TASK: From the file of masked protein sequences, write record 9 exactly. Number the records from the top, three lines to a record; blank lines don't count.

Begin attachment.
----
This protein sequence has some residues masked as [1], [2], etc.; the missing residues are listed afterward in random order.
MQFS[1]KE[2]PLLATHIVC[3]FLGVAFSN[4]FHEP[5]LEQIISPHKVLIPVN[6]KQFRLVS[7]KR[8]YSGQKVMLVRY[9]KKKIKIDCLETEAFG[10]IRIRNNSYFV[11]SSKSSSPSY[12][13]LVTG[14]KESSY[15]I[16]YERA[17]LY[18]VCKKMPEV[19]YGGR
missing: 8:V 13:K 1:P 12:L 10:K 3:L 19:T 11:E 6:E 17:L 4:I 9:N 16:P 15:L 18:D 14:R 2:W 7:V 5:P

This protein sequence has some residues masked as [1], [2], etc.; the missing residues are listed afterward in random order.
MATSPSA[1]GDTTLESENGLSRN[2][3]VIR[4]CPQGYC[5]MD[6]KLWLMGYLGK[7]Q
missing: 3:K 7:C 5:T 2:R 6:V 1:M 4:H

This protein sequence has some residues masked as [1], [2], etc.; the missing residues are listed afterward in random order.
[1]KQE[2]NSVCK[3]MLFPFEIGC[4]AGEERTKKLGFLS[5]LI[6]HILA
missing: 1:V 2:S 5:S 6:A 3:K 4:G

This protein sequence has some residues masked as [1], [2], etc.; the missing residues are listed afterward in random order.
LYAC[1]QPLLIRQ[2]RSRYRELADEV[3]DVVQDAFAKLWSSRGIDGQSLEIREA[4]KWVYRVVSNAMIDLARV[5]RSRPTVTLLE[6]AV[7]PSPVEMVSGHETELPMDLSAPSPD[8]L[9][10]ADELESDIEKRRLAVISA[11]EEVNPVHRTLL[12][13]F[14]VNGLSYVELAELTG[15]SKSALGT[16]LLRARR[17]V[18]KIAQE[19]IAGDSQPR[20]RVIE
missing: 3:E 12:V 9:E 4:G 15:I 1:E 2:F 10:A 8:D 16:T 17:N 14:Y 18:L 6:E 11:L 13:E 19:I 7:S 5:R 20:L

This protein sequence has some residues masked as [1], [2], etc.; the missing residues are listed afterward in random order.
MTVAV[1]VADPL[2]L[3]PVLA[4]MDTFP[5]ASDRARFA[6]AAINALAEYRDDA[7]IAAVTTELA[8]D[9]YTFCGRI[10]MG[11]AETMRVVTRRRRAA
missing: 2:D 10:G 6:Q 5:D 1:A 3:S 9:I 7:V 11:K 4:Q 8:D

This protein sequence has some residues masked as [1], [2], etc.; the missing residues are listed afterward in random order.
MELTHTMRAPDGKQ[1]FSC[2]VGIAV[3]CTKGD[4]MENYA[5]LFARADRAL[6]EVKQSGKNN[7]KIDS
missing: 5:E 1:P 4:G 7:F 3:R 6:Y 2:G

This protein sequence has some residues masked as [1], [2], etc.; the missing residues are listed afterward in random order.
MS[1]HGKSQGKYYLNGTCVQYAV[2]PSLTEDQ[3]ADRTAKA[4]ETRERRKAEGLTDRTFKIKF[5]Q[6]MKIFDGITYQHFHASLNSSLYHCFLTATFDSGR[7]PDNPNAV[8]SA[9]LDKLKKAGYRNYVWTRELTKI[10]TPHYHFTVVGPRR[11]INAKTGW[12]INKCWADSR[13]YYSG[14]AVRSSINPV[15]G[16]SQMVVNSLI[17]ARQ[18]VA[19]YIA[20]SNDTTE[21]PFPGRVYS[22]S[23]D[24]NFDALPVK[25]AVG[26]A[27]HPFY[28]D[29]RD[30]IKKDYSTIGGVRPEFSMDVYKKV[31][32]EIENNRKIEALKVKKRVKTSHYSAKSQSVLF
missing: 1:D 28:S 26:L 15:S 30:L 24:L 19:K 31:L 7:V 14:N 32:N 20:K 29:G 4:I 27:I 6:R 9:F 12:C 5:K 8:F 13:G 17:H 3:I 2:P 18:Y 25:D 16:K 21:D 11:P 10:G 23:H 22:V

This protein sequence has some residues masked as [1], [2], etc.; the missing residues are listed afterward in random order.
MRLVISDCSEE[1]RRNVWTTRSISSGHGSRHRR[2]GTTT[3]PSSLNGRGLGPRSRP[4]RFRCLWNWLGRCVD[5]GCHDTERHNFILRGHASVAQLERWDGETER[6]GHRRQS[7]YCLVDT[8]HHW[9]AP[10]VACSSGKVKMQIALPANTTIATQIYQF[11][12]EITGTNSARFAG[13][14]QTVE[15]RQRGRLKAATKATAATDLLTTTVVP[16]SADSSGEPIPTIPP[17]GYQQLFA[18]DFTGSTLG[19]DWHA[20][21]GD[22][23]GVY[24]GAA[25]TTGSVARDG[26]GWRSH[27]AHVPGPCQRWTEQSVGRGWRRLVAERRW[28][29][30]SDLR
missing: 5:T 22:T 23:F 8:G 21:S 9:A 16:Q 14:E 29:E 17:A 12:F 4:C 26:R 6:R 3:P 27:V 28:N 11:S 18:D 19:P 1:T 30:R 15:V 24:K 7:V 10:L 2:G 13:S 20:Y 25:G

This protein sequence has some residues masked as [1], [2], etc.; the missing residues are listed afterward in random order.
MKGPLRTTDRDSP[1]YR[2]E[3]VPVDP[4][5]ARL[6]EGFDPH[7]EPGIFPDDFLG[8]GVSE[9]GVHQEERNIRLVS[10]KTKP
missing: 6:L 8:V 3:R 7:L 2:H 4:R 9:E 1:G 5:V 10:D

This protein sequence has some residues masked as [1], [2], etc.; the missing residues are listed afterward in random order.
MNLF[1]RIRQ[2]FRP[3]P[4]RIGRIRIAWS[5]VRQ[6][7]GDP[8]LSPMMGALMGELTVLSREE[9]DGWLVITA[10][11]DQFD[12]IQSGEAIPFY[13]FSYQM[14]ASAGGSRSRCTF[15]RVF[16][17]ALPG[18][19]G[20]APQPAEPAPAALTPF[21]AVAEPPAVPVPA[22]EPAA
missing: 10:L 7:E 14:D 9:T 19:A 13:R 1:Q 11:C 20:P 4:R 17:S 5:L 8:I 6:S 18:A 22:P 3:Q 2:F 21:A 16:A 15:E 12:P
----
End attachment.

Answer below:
This protein sequence has some residues masked as [1], [2], etc.; the missing residues are listed afterward in random order.
MKGPLRTTDRDSP[1]YR[2]E[3]VPVDP[4][5]ARL[6]EGFDPH[7]EPGIFPDDFLG[8]GVSE[9]GVHQEERNIRLVS[10]KTKP
missing: 6:L 8:V 3:R 7:L 2:H 4:R 9:E 1:G 5:V 10:D